Yes, full coverage, that is the insurance required to satisfy Florida law, only consists of PIP and Property Damage Liability coverage. While a policy with only PIP and PD is the minimum or smallest coverage you can buy in Florida to satisfy the law, this is considered to be “full coverage” under Florida law.
Why is property damage (PD) liability required?
Property damage liability coverage protects you if you cause an accident and damage someone else’s car or other property. This coverage only protects you from a claim made against you for property damage. It does not provide coverage for you to repair your car if it is damaged. You need Collision Coverage in that instance.
Property Damage liability coverage is the other coverage that is required by Florida law when you own a vehicle in the state of Florida. Just like PIP, you cannot buy a Florida automobile insurance policy without Property Damage liability coverage.
Who pays the rest of the medical bills and lost wages?
If you were not at fault for the accident, then you can recover any outstanding medical bills and unpaid lost wages look from the person that caused the accident. So in this instance, fault does matter when dealing with the bills and wages that remain unpaid after the PIP have paid its portion.
What will my PIP coverage pay for?
Under Florida’s No-Fault law, the PIP coverage will pay 80% of your medical bills and 60% of your lost wages. Again it does not matter who is at fault for the accident. The law provides a cap and limits the total amount that PIP can pay to $10,000.00. This includes payments for both medical bills and/or wages is $10,000.00.
Why should my PIP pay my bills if I was not at fault?
Some people ask, why should my insurance company have to pay my medical bills if I didn’t cause the accident? That is a good question. In states where No-Fault is not required, an injured person must look to the driver that caused the accident to pay his medical bills. However, what if you were at fault and caused your own injuries? How do you pay for your medical bills if you did not have health insurance? Or, what if neither driver admits that they were at fault or the police can not determine who is at fault for causing the accident? Then no one has any of there medical bills paid until the question of who is at fault is settled. This could take a long time and may even require a trial to determine who is at fault.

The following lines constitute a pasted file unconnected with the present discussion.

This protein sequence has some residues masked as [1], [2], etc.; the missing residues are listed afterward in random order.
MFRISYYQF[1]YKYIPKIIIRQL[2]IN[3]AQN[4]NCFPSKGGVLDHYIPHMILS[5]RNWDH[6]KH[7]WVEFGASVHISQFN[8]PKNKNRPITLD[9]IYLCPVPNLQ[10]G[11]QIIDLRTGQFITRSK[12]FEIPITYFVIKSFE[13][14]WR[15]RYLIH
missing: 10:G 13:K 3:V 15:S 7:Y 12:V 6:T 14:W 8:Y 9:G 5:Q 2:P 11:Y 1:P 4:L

The Florida legislature said we are not going to make people determine who is at fault before they can get medical treatment. The No-Fault system provides everyone who is in an accident with insurance coverage to pay a portion of their bills and lost wages. This is not a perfect system but it is the law in Florida. And you should have attorneys who understand these laws.
What is Personal Injury Protection (PIP) coverage?
Don’t ALL automobile policies have the same coverages?
A policy of automobile insurance will contain many different parts called “coverages”. Some coverages are required by law and some are optional coverages. Some contain deductibles and some do not. The number of different coverages you can have under your policy is determined by how much you want to pay for that coverage. Here is a list of some of the possible coverages you can have under a Florida Automobile Insurance policy:
- Liability Coverage
- Collision & Comprehensive Coverage
- Towing and Rental Coverage
- Uninsured Motorist Coverage
- No-Fault or PIP Coverage
- Medical Payments Coverage
Some of these coverages are discussed below.
Do I have “Full Coverage” and is it enough?
Automobile insurance law in Florida is confusing. Many people believe that when they purchase “full coverage” they are fully protected from all consequences of an accident. Those people may be wrong. In Florida, “full coverage” only means you have the basic coverage required by Florida law, namely Personal Injury Protection (PIP) coverage and Property Damage (PD) liability coverage.